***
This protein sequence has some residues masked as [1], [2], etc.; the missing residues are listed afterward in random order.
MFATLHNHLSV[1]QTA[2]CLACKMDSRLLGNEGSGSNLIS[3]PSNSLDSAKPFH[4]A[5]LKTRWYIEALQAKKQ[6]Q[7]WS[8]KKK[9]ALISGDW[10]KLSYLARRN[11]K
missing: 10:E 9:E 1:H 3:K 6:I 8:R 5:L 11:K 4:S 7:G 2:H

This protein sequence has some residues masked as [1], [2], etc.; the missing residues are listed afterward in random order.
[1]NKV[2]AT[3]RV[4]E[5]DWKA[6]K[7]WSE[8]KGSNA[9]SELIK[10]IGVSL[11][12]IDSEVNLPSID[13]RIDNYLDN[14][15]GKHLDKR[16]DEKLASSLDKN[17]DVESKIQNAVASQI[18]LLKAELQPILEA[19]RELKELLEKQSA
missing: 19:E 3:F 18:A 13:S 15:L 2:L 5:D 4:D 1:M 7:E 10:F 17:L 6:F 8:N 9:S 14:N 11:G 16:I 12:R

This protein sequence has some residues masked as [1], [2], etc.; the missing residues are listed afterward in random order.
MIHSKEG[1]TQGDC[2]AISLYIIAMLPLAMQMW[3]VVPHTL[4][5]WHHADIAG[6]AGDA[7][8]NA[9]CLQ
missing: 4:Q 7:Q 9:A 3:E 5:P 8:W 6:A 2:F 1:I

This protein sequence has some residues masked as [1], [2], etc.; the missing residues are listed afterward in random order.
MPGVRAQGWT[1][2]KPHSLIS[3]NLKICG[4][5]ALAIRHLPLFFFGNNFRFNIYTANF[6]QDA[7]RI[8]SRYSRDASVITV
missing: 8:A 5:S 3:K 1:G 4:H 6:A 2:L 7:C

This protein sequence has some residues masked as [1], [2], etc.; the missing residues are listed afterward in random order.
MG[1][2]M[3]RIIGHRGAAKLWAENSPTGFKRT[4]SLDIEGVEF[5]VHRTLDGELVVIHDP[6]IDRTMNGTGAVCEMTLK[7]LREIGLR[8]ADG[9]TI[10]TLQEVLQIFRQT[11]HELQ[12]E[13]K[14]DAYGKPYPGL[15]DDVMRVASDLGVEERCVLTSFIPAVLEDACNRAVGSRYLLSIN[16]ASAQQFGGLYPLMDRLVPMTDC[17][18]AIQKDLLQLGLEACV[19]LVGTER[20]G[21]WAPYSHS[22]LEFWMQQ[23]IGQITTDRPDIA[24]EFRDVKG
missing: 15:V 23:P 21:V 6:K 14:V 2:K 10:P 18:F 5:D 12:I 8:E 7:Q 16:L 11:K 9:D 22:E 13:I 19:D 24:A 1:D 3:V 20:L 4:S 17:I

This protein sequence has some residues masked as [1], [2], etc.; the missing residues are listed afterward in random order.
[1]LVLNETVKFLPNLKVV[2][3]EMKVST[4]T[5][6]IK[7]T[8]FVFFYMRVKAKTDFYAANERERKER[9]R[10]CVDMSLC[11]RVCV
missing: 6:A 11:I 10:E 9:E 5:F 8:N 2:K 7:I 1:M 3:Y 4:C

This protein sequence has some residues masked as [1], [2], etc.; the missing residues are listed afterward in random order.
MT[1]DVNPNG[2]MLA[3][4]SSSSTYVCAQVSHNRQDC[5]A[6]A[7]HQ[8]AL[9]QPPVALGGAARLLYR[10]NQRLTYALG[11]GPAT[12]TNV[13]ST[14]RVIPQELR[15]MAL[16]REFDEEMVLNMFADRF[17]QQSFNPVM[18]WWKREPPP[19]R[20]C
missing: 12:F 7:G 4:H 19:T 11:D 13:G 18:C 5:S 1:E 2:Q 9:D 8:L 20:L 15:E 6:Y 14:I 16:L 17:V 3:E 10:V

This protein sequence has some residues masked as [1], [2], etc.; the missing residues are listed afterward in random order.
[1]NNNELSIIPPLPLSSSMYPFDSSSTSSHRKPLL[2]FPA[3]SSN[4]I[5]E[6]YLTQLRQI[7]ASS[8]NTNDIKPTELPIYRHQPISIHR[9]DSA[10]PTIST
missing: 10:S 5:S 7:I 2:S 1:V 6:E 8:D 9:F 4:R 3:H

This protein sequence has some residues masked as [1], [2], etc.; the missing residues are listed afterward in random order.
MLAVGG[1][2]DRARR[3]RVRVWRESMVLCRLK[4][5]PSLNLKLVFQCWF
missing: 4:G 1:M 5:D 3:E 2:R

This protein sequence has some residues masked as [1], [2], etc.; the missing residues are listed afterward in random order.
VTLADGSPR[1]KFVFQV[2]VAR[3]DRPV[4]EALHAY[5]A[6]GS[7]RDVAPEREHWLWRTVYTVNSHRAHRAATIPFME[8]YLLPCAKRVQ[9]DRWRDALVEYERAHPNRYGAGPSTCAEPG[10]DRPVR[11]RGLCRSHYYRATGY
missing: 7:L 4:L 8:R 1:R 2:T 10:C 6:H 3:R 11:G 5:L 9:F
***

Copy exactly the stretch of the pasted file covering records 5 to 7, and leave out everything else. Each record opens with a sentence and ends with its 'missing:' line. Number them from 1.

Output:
This protein sequence has some residues masked as [1], [2], etc.; the missing residues are listed afterward in random order.
MG[1][2]M[3]RIIGHRGAAKLWAENSPTGFKRT[4]SLDIEGVEF[5]VHRTLDGELVVIHDP[6]IDRTMNGTGAVCEMTLK[7]LREIGLR[8]ADG[9]TI[10]TLQEVLQIFRQT[11]HELQ[12]E[13]K[14]DAYGKPYPGL[15]DDVMRVASDLGVEERCVLTSFIPAVLEDACNRAVGSRYLLSIN[16]ASAQQFGGLYPLMDRLVPMTDC[17][18]AIQKDLLQLGLEACV[19]LVGTER[20]G[21]WAPYSHS[22]LEFWMQQ[23]IGQITTDRPDIA[24]EFRDVKG
missing: 15:V 23:P 21:V 6:K 14:V 2:K 10:P 18:F 5:D 12:I 8:E 7:Q 16:L 11:K 9:D 22:E 13:I 19:D 24:A 1:D 3:V 20:L 4:S 17:I

This protein sequence has some residues masked as [1], [2], etc.; the missing residues are listed afterward in random order.
[1]LVLNETVKFLPNLKVV[2][3]EMKVST[4]T[5][6]IK[7]T[8]FVFFYMRVKAKTDFYAANERERKER[9]R[10]CVDMSLC[11]RVCV
missing: 6:A 11:I 10:E 9:E 5:F 8:N 2:K 7:I 1:M 3:Y 4:C

This protein sequence has some residues masked as [1], [2], etc.; the missing residues are listed afterward in random order.
MT[1]DVNPNG[2]MLA[3][4]SSSSTYVCAQVSHNRQDC[5]A[6]A[7]HQ[8]AL[9]QPPVALGGAARLLYR[10]NQRLTYALG[11]GPAT[12]TNV[13]ST[14]RVIPQELR[15]MAL[16]REFDEEMVLNMFADRF[17]QQSFNPVM[18]WWKREPPP[19]R[20]C
missing: 12:F 7:G 4:H 19:T 11:D 13:G 18:C 5:S 1:E 2:Q 9:D 8:L 20:L 15:E 6:Y 14:I 16:L 17:V 3:E 10:V